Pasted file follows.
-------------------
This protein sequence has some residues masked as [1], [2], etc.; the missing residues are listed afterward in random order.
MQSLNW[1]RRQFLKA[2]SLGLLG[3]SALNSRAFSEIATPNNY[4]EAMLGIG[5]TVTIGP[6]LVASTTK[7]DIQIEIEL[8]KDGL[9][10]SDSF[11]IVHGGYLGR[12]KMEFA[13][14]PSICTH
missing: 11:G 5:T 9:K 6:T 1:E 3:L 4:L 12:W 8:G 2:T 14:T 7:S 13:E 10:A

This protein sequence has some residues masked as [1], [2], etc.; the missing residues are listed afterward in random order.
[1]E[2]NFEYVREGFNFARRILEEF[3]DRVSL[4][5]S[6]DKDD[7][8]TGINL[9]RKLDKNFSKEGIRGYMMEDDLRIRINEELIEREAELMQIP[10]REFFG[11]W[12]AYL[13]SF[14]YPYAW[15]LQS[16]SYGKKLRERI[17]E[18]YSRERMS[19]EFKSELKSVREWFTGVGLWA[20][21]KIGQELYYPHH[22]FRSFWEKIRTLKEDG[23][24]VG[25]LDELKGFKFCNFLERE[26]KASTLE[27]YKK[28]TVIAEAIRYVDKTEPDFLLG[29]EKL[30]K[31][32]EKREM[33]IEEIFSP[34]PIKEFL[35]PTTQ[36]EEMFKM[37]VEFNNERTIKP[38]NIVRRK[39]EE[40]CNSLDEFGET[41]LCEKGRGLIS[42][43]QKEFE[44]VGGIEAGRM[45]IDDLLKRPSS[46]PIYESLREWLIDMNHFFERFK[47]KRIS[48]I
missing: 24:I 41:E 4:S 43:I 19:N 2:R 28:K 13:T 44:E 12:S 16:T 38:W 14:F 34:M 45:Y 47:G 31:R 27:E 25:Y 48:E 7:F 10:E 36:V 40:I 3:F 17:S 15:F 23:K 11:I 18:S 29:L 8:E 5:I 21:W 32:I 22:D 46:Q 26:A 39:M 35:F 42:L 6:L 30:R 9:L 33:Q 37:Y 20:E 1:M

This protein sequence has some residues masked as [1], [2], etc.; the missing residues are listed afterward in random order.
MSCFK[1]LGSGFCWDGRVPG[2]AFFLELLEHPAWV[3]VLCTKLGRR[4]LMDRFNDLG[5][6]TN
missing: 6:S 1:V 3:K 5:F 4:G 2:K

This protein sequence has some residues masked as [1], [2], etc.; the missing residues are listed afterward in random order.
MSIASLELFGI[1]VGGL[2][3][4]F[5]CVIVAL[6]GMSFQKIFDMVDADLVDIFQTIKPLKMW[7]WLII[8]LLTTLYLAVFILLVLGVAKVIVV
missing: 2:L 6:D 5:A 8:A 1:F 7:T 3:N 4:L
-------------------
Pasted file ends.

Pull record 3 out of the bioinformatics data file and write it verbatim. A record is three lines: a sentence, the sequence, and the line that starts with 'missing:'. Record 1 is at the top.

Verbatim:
This protein sequence has some residues masked as [1], [2], etc.; the missing residues are listed afterward in random order.
MSCFK[1]LGSGFCWDGRVPG[2]AFFLELLEHPAWV[3]VLCTKLGRR[4]LMDRFNDLG[5][6]TN
missing: 6:S 1:V 3:K 5:F 4:G 2:K